The fibers of the radix vestibularis (A1) enter the medulla oblongata at the level of the lateral vestibular nucleus (Deiters’ nucleus)(AB2) and bifurcate into ascending and de-scending branches that terminate in the su-perior vestibular nucleus (Bechterew’s nu-cleus) (AB3), in the medial vestibular nucleus(Schwalbe’s nucleus) (AB4), and in the infe-rior vestibular nucleus (AB5). Thenerve fibers for different parts of the laby-rinth extend to specific regions of the nu-clear complex. Fiber bundles for the maculaof the saccule(B6) terminate in the lateralpart of the inferior nucleus, while fibers for the macula of the utricle (B7) end in the me-dial part of the inferior nucleus and in the lateral part of the medial nucleus. Fibers for theampullary crests (B8) terminate pri-marily in the superior nucleus and in the upper part of the medial nucleus.
Certain groups of neurons respond to linear acceleration and others to rotational accel-eration. Some neurons respond to ipsilateral rotation, others to contralateral rotation. The vestibular complexes of both sides are interconnected by commissural fibers, through which some nerve cell clusters are stimulated by the labyrinth of the contralateral side. In addition to labyrinthine fibers, cerebellar fibers from the vermis and the fastigial nuclei as well as spi-nal fibers transmitting impulses from the joint receptors terminate in the nuclear complex. Efferent fibers for central control run from the vestibular nuclei back to the sensory epithelia.
These are connections to the spinal cord, to the reticular formation, to the cerebellum, and to the oculomotor nuclei. The vesti-bulospinal tract (A9) originates from the neu-rons of Deiters’ nucleus (lateral vestibular nucleus) and reaches into the sacral spinal cord. Its fibers terminate at the spinal inter-neurons and activate the α- and γ-mo-toneurons of the extensor muscles.
The numerous fibers extending to the retic-ular formation stem from all vestibular nu-clei. To the cerebellum run direct fibers from the vestibular ganglion as well as fiber bundles from the medial and inferior vestibular nuclei. They terminate in the nodulus and flocculus (A10) and in parts of the uvula (vestibulocerebellum, p. 152, A6; p. 164, B). The fibers ascending to the oculo-motor nuclei (AC11) stem primarily from the medial and superior vestibular nuclei; they form part of the medial longitudinal fasciculus (A12). There is also a vesti-bulocortical connection through the thalamus (ventral intermediate nucleus, p. 184, B13). Electrophysiological studies re-sulted in a projection of vestibular impulses to a small region in the anterior postcentral area near the facial region of the sensory homunculus.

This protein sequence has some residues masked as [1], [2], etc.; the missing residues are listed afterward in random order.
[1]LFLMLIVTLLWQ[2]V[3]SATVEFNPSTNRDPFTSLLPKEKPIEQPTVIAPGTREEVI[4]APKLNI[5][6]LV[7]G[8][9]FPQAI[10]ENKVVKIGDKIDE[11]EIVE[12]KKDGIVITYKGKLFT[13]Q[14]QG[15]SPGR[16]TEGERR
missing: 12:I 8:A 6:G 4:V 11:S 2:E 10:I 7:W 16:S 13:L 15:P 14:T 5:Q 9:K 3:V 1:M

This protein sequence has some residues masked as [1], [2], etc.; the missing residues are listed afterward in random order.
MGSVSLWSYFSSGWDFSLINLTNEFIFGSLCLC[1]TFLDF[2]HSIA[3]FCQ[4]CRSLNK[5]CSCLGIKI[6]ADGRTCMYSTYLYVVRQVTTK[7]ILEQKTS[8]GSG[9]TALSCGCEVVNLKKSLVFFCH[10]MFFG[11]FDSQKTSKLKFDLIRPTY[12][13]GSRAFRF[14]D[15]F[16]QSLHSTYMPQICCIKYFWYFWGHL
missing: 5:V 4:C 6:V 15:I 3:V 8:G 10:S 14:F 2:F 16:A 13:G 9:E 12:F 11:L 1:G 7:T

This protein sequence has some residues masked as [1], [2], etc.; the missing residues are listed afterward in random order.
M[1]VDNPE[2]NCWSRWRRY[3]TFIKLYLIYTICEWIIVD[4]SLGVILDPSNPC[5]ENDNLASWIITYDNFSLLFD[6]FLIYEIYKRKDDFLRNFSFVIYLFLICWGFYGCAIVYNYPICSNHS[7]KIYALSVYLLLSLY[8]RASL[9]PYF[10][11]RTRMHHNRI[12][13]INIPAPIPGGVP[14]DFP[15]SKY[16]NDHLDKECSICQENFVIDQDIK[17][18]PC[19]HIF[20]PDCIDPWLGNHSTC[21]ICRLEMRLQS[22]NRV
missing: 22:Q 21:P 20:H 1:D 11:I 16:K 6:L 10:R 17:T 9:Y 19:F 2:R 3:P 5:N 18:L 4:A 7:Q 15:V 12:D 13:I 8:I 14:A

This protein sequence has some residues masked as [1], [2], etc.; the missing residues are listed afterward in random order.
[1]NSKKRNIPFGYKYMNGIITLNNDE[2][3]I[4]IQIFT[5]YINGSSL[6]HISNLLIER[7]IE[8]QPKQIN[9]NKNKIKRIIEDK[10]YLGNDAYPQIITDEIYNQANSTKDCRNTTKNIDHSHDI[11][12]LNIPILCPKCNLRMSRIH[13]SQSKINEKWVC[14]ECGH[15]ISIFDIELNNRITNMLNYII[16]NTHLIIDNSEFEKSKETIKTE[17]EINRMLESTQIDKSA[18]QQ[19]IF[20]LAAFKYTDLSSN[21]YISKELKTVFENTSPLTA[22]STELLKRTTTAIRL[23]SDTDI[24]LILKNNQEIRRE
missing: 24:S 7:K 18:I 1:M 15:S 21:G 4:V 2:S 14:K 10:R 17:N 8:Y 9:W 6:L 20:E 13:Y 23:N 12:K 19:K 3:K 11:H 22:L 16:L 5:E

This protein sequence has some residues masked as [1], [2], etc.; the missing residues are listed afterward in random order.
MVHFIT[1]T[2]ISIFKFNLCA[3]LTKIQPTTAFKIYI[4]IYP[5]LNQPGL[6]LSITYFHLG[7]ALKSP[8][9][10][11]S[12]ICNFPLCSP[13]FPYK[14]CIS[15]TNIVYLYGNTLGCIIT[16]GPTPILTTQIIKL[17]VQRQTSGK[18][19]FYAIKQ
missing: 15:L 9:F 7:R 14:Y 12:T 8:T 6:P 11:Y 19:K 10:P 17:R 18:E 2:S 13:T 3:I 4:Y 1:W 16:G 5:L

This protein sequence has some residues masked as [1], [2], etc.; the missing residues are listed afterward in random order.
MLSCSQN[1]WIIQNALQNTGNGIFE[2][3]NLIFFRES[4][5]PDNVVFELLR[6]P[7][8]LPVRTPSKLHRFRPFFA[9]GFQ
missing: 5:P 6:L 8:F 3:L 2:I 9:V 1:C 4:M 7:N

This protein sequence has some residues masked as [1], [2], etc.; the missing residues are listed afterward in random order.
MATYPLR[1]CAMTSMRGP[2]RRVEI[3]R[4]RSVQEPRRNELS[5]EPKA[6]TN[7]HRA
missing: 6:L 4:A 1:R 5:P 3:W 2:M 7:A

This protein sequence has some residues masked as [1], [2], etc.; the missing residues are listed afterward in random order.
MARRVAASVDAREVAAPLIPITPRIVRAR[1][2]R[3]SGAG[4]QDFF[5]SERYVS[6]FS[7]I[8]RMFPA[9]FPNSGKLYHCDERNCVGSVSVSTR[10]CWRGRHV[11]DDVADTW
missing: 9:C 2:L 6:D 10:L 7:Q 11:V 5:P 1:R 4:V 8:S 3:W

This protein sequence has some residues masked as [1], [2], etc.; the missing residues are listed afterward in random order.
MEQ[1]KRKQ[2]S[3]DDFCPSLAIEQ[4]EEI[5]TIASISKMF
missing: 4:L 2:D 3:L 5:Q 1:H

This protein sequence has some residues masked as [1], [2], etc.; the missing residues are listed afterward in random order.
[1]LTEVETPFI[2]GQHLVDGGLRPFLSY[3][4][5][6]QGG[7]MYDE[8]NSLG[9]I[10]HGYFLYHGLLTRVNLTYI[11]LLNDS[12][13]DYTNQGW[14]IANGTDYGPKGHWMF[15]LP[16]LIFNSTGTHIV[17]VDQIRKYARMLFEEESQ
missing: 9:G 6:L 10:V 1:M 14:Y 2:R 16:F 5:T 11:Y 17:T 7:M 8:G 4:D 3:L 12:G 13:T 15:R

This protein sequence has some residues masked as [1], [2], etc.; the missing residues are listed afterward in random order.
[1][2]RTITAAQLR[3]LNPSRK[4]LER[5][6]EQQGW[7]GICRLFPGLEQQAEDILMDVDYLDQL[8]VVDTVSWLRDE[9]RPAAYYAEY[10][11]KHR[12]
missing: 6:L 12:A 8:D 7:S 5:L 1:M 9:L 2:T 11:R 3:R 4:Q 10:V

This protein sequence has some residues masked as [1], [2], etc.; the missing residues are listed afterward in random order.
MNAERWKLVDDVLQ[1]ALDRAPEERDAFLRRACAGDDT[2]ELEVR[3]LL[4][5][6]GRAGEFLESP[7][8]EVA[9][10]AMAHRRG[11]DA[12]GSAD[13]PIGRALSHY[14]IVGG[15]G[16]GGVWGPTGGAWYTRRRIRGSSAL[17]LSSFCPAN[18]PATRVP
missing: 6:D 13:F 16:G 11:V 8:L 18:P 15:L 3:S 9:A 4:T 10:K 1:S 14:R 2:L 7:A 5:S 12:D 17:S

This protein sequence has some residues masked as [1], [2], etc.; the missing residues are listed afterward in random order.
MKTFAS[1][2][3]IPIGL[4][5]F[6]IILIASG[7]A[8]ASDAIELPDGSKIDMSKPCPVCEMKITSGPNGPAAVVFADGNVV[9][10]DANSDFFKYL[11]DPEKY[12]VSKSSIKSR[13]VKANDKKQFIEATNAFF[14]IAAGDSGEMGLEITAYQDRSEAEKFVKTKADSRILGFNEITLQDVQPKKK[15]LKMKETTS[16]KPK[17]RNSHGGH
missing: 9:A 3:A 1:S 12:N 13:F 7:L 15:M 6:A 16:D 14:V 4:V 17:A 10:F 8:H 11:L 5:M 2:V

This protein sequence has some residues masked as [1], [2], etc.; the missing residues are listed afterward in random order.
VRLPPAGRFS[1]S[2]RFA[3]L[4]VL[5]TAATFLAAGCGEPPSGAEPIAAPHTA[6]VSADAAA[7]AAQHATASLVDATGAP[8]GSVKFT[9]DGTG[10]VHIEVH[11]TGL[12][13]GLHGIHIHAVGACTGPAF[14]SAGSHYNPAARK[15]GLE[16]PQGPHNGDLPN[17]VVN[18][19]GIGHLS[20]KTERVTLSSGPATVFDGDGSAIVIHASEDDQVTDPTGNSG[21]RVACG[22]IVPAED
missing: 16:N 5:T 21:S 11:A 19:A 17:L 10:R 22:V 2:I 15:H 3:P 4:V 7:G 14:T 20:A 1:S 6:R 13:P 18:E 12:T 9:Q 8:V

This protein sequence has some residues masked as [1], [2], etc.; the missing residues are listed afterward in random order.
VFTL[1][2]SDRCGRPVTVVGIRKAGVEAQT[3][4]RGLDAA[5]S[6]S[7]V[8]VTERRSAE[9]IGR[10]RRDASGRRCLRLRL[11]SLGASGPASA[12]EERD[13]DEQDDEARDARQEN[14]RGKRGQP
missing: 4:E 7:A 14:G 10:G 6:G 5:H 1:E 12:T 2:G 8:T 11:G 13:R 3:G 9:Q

Interaction of eye muscles, neck muscles, and organ of balance (C). The connectionbetween vestibular complex and oculomo-tor nuclei brings circumscribed groups of neurons into contact with each other. Nerve cell clusters receiving impulses from a specific semicircular duct are probably con-nected with nerve cell clusters innervating a specific eye muscle. This would explain the exceptionally precise interaction of vestib-ular apparatus, eye muscles, and neck muscles, thus permitting fixation of an ob-ject even during movements of the head. We always perceive a stationary, vertical image of our surroundings despite our head movements. To guarantee such a constant visual impression, each head movement is compensated for by rotation of the eyeballs. The finely tuned interaction of neck muscles and ocular muscles is controlled by the ves-tibular apparatus via γ-motoneurons (C13).